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Monday
Mar302015

ICYMI: Our Social Media Posts This Week -- Mar. 29 – Apr. 4, 2015

Below is a review of the posts (on Facebook, LinkedIn, and Twitter) from the past week.  You can check out the full posts by clicking on the links.

On Sunday 3/29/15's post we confirmed that there is a difference between discrimination on the basis of race and color under Title VII. People tend to use the terms interchangeably but there can be a difference in the legal world of Title VII. This federal court case shows the difference. There were allegations of discrimination on the basis of both race and color, including that the employee’s manager told her she was “too black”. That was enough to revive her color discrimination suit. Read more in the post.

TAKEAWAY: Employers should remember to train employees not to discriminate on any basis, including what is or is not a protected characteristic and any differences between them.

The post on Monday 3/30/15 showed how to apply the NLRB General Counsel’s memo on handbook rules and was a follow-up to our posts on 3/24/15, found here, and here.

TAKEAWAY: Remember that ALL EMPLOYEES enjoy protection under Section 7 of the NLRB, meaning ALL EMPLOYERS must make sure not to violate those rights.

In the post on Tuesday 3/31/15, we asked what is a “man’s man”? The court in a suit brought against high-end watch-maker Breitling also tried to answer. The question arose in the context of a lawsuit brought by a gay salesman claiming he was discharged because the new boss didn’t think he was a “man’s man”. Of course, the suit also alleged that female employees were treated more poorly than male employees because they too didn’t meet macho standards. Time will tell (pun intended) how this turns out.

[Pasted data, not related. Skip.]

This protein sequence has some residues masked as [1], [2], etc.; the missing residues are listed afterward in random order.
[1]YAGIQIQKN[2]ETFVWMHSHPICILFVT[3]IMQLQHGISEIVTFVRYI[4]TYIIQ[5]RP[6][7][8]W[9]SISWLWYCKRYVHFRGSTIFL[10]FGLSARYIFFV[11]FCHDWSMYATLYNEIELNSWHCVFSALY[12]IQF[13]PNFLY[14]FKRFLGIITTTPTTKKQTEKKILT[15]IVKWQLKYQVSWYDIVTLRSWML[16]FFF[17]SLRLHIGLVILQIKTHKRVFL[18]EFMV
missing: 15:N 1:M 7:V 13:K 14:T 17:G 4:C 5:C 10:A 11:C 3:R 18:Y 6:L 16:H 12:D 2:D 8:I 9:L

TAKEAWAY: Remember that stereotyping can and often does lead to charges of discrimination or harassment – don’t put your company through that, make sure ell employees are properly trained.

The post on Wednesday 4/1/15 was not a joke; rather, we talked about General Mills’ Project Refuel and the age discrimination lawsuit it engendered. After filing an administrative charge with the EEOC, 14 former employees of GM have now sued for age discrimination. Their ages range from 42 to 64. The suit alleges that after the plaintiffs were discharged, GM hired and promoted younger employees as replacements and that in some cases, the former employees had to train the new hires.

TAKEAWAY: Employers sometimes might need to discharge an employee older than age 40; if and when that happens, make sure it is for a valid reason and age is not implicated in any way.

In the post on Thursday 4/2/15 we talked about whether Chapter 13 bankruptcy protection might be the right path for you.  The post gives a few tips on when Chapter 13 might be helpful and still get you out of a financial mess.

TAKEAWAY: Don’t think of bankruptcy as a nasty word; it is helpful to many people who do not want to be in the situation in which they find themselves and are merely using a resource that is available.

The post on Friday 4/3/15 reminded that mistakes in a handbook or policy manual can indeed come back to bite you. Yes, this is in addition to the rules and policies having to comply with the NLRA and its protections for employees. Here, a handbook did not contain the full requirements for FMLA leave as under the statute, so the employee thought he was eligible (even though he wasn’t).  The case was sent on toward a jury trial.

TAKEAWAY: While the handbook may not be a contract, it is still a document with potential legal implications that may end up in court; make sure yours says what you want it to and that it is legally compliant.

Finally, in the post yesterday 4/4/15, we reminded you to document, document, document, since good records are your best defense in court. In this instance, the employer (a hospital) had detailed disciplinary records to support its argument that the employee, a neurosurgery resident, was terminated for poor performance and not gender.

TAKEAWAY: Documentation doesn’t have to be on paper; it can be electronic. What is most important is that it exists.

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